Polls: Dems lead in three key Senate races

Polls: Dems lead in three key Senate races
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Democratic Senate candidates are leading in three key battleground states as the party looks to defend a difficult map ahead of the November midterm elections, according to new polls.

Arizona Rep. Kyrsten Sinema (D) and Ohio Sen. Sherrod BrownSherrod Campbell BrownOvernight Defense: Guardsman to testify Lafayette Square clearing was 'unprovoked escalation' | Dems push for controversial Pentagon nominee to withdraw | Watchdog says Pentagon not considering climate change risks to contractors Democrats urge controversial Pentagon policy nominee to withdraw Chamber of Commerce, banking industry groups call on Senate to pass corporate diversity bill MORE (D) are both leading their GOP challengers by double digits, while Florida Sen. Bill NelsonClarence (Bill) William Nelson Trump, facing trouble in Florida, goes all in NASA names DC headquarters after agency's first Black female engineer Mary W. Jackson NASA, SpaceX and the private-public partnership that caused the flight of the Crew Dragon MORE (D) is up by just 4 points, about the margin of error in the new NBC News/Marist polls released Tuesday evening.

The results show how some of the major Senate races this cycle are shaping up with less than five months until Election Day.


In Arizona, Sinema has mounted a strong candidacy that's unified the party as several Republican candidates continue to battle ahead of their primary Aug. 28.

Brown continues to hold a significant lead in Ohio as Rep. Jim RenacciJames (Jim) B. RenacciOhio is suddenly a 2020 battleground Democrats fear Ohio slipping further away in 2020 Medicare for All won't deliver what Democrats promise MORE (R) has struggled to close the gap after winning his own primary in early May.

And the Florida battle between Nelson and the state's deep-pocketed Republican Gov. Rick Scott is expected to be one of the premier races in the country — as well as one of the costliest.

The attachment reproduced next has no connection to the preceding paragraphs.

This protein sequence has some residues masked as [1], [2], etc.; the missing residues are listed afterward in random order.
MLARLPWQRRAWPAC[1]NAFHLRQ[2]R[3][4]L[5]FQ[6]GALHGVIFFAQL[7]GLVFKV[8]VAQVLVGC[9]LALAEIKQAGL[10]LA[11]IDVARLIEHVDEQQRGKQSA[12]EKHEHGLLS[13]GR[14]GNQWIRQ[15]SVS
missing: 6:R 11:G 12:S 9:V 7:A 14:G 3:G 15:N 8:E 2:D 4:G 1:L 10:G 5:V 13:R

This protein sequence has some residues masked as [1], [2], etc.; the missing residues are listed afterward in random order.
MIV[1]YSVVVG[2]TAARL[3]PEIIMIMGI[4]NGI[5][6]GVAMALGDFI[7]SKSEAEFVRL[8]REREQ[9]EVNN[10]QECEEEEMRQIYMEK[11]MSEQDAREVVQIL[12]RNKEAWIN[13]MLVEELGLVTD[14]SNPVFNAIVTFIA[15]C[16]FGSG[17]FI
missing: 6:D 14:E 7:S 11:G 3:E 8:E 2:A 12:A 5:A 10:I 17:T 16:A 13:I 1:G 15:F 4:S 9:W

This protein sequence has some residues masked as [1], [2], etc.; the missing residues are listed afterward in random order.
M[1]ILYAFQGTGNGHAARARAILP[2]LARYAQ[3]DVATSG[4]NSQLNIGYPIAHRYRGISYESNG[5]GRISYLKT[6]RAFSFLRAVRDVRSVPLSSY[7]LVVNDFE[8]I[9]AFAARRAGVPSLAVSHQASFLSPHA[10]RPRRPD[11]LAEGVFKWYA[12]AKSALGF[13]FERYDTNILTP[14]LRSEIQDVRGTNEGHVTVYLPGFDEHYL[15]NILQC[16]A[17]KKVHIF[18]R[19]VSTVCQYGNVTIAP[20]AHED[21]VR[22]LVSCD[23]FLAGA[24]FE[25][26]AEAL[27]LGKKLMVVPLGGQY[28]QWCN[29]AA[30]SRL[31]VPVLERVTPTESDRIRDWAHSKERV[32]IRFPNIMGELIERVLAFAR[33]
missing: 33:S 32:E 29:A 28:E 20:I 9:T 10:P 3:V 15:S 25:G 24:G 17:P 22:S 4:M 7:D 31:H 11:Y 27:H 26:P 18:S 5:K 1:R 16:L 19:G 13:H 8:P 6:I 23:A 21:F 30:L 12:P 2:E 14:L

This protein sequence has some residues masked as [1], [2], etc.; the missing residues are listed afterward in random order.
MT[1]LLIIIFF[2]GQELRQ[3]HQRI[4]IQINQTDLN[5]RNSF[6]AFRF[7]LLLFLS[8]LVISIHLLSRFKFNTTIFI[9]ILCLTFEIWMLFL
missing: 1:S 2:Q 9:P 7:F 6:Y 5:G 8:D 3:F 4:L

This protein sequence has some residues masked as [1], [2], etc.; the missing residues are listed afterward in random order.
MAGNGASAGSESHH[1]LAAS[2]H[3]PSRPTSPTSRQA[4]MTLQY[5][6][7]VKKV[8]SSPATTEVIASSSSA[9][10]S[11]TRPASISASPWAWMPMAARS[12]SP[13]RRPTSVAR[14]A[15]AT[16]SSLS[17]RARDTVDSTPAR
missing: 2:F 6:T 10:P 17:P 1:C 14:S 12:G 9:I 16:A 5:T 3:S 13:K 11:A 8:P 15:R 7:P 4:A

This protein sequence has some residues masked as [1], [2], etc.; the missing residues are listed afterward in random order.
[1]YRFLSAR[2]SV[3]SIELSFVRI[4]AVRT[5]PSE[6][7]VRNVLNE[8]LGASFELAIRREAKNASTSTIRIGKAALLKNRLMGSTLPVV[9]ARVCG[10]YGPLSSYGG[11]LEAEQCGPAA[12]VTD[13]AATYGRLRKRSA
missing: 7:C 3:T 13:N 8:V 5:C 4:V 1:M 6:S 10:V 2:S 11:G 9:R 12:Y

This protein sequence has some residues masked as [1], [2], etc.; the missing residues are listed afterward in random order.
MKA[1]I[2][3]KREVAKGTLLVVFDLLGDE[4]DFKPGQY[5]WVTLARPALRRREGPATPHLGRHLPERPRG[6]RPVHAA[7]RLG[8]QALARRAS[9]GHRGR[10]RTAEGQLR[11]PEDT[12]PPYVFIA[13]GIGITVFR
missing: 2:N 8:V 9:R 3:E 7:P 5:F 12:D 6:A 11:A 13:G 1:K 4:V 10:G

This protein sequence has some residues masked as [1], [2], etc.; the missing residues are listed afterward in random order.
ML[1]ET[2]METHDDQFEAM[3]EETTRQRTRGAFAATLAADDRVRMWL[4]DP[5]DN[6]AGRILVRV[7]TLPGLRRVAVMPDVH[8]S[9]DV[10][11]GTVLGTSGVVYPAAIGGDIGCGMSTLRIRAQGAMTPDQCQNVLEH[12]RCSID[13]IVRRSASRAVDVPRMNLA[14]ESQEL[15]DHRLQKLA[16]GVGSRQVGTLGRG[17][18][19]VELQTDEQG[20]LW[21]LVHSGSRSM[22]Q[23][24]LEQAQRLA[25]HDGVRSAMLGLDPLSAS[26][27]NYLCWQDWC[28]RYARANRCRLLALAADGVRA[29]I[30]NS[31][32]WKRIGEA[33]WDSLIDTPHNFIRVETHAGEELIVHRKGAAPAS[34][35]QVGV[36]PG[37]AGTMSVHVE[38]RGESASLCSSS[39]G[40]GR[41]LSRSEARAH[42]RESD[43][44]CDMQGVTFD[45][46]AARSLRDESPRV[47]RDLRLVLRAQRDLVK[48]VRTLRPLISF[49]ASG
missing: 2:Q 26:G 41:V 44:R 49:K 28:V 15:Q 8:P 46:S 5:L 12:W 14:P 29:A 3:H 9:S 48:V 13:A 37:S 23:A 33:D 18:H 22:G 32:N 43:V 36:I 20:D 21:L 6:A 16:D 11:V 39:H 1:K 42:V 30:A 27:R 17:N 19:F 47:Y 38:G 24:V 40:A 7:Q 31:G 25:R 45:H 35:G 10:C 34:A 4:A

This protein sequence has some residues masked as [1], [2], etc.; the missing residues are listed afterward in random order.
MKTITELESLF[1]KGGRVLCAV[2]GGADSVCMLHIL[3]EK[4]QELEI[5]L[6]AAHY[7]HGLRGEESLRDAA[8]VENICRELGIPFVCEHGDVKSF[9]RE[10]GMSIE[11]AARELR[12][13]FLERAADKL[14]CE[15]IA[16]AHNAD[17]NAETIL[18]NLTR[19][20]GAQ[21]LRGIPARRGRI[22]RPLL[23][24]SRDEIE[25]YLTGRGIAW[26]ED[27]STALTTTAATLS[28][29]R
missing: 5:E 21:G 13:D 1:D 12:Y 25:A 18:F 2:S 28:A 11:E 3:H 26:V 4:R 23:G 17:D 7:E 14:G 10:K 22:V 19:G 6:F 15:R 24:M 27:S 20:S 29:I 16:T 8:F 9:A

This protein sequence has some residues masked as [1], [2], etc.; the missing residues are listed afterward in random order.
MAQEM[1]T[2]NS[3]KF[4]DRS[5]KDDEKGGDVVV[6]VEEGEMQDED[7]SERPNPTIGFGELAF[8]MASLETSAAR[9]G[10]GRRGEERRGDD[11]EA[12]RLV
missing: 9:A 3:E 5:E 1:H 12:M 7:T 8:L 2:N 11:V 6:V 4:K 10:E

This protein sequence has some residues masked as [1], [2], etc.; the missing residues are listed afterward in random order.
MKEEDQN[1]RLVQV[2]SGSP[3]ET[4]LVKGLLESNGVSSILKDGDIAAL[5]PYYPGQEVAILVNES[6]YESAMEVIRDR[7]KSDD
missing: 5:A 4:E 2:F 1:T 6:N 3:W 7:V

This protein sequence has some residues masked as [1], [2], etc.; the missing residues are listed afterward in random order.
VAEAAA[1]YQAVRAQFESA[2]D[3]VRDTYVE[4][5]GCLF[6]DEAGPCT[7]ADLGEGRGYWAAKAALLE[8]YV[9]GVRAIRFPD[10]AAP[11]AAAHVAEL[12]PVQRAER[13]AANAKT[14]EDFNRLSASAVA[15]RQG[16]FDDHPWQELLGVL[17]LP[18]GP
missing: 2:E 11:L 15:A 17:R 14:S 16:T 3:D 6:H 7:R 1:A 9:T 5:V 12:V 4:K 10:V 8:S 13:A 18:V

As the presumptive Democratic nominee, Sinema leads Rep. Martha McSallyMartha Elizabeth McSallyOn The Trail: The first signs of a post-Trump GOP Unemployment benefits to expire as coronavirus talks deadlock McConnell tees up showdown on unemployment benefits MORE (R), the frontrunner in the Arizona GOP primary, by 11 points in the new poll. Former state Sen. Kelli Ward trails Sinema by 10 points, while former Maricopa County Sheriff Joe Arpaio is behind the Democrat by 25 points.

McSally leads the crowded primary field with 30 percent to Ward's 28 percent, with Arpaio sitting in third with the support of 21 percent of respondents. 

Democrats are bullish on flipping the Arizona seat being vacated by retiring Sen. Jeff FlakeJeffrey (Jeff) Lane FlakeCheney clashes with Trump Sessions-Tuberville Senate runoff heats up in Alabama GOP lawmakers stick to Trump amid new criticism MORE (R) — Democratic presidential nominee Hillary ClintonHillary Diane Rodham ClintonTrump vows challenge to Nevada bill expanding mail-in voting Biden should pick the best person for the job — not the best woman Juan Williams: The Trump Show grows tired MORE only lost the state by 4 points in 2016 and the party believes a combination of strong turnout and lengthy GOP primary will help them in the fall. 

Republicans have sought to counter that enthusiasm by arguing that the race will narrow once the party coalesces around a candidate, pointing to the deep-red history of the state. 

In Ohio, the NBC poll shows Brown leading Renacci by 13 points in a state where Republicans came into the cycle confident they could knock off the longtime incumbent.

So far, public polling shows Brown leading by double-digits, and while Senate Majority Leader Mitch McConnellAddison (Mitch) Mitchell McConnellProfessional sports players associations come out against coronavirus liability protections Democratic leaders report 'some progress' in talks with White House Top GOP senator urges agencies to protect renters, banks amid coronavirus aid negotiations MORE (R-Ky.) recently told The Hill he's more confident about his party's chances in the state, he also left the state off his list of top targets during an interview with The Wall Street Journal. 

Nelson's 4-point lead in Florida, 49 percent to 45 percent, is good news for a campaign that's seen the race tighten since Scott officially launched his bid in April.

Scott has shown a willingness to spend his vast personal wealth on his political bids, only adding to the likelihood that the race will become one of the most expensive on the Senate map this year.

Democrats have taken aim at Scott's at times polarizing tenure leading the state, as well as his friendliness to President TrumpDonald John TrumpWhite House sued over lack of sign language interpreters at coronavirus briefings Wife blames Trump, lack of masks for husband's coronavirus death in obit: 'May Karma find you all' Trump authorizes reduced funding for National Guard coronavirus response through 2020 MORE. But Republicans see Nelson as beatable and have begun to rough him up in the weeks after Scott announced his bid. 

The Arizona poll reached 839 registered voters between June 17-21 with an overall margin of error of 4.5 percentage points and a margin of error of 6.7 percentage points for the 371 Republican primary voters polled.

The Florida survey of 947 registered voters contacted during the same period has a margin of error of 3.9 percentage points. 

In Ohio, the poll surveyed 778 registered voters between June 17-22 with a margin of error of 4.4 percentage points.